Through recent advances in low cost broadband
wireless technologies such as 802.11n, UWB and 60GHz, it is now possible to reach sustainable bandwidth
north of 100Mbps across distances ranging from 30 to 100 feet or larger. With the path now cleared to reach HDTV
screens, computer LCD
monitors and projectors over a high speed wireless connection, the race is on to deliver solutions that can beam HD video
and graphics wirelessly to the display.
The rapid growth in popularity of laptops and portable/handheld devices with HD multi-media playback capabilities means that connectivity to an HD display is more and more a supported feature on such devices. Especially on these gadgets cutting the video cord brings huge benefits to consumers, because of the ad hoc nature of their connectivity to an HD display.
Bluetooth enabled game pads are now also available for the PS3 game console. This creates a strong desire in consumers to have the display follow the game pad wherever convenient to play. Similarly, manufacturers of media hubs would benefit by allowing consumers to wirelessly control and view different content streams on any screen simultaneously in the home.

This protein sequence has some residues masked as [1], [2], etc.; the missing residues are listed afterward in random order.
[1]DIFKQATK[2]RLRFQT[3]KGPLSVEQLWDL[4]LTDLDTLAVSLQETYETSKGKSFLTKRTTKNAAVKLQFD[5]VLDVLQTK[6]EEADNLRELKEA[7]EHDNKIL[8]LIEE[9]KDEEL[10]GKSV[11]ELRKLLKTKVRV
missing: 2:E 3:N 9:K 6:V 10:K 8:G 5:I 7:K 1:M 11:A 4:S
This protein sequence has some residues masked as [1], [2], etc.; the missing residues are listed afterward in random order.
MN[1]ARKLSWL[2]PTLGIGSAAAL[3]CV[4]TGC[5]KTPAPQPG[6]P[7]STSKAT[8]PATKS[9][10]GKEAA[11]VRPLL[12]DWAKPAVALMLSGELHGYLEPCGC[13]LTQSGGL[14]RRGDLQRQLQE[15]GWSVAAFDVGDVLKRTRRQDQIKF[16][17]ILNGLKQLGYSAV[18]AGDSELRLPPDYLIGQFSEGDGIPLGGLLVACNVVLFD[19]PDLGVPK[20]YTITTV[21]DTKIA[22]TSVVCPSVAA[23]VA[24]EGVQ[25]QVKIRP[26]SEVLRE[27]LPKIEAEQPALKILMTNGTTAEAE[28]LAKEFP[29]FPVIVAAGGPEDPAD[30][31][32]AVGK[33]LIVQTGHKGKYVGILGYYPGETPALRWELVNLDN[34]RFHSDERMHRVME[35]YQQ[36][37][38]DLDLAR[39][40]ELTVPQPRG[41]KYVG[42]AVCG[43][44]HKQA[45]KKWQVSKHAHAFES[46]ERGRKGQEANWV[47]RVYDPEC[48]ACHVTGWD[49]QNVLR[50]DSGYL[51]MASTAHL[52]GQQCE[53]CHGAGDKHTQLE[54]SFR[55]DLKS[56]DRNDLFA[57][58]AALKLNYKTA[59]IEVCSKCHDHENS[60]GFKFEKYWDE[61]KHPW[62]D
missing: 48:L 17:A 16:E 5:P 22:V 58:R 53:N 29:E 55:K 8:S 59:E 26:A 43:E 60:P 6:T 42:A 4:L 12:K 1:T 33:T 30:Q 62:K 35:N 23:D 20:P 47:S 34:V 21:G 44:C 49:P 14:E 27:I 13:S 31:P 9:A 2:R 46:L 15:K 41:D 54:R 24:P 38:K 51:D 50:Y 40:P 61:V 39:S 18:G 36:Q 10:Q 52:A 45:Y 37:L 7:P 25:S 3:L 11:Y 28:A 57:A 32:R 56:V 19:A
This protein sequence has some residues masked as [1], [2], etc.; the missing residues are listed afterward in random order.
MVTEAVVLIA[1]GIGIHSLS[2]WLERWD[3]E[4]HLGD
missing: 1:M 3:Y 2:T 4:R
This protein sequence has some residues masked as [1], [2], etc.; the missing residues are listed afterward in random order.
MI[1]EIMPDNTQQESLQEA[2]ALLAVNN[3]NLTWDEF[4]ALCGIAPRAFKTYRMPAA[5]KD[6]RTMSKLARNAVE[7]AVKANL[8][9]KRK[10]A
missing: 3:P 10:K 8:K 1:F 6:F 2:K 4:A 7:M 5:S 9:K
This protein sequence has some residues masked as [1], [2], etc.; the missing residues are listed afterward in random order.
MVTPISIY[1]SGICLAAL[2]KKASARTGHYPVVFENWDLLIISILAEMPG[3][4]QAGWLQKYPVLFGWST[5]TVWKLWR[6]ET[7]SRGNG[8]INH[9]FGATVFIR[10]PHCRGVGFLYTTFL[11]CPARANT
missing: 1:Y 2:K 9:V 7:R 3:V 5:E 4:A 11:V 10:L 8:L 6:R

In enterprise applications cutting the video cord means no hassle with docking stations on the desk and no hassle with video cables to connect to a conference room projector.
Broadband radio technologies
At present there are a handful of broadband radio technologies competing for a wireless path to HD displays and projectors. These are summarized in Table 1.
Table 1: Broadband wireless technologies competing for wireless HDMI in the home
Table 1 is not intended to be exhaustive, but only lists the most notable ones. Furthermore, the bit rates in Table 1 are for the PHY and actual bit rates are usually lower due to MAC-layer overhead.
Next: Wireless HDMI key requirements and challenges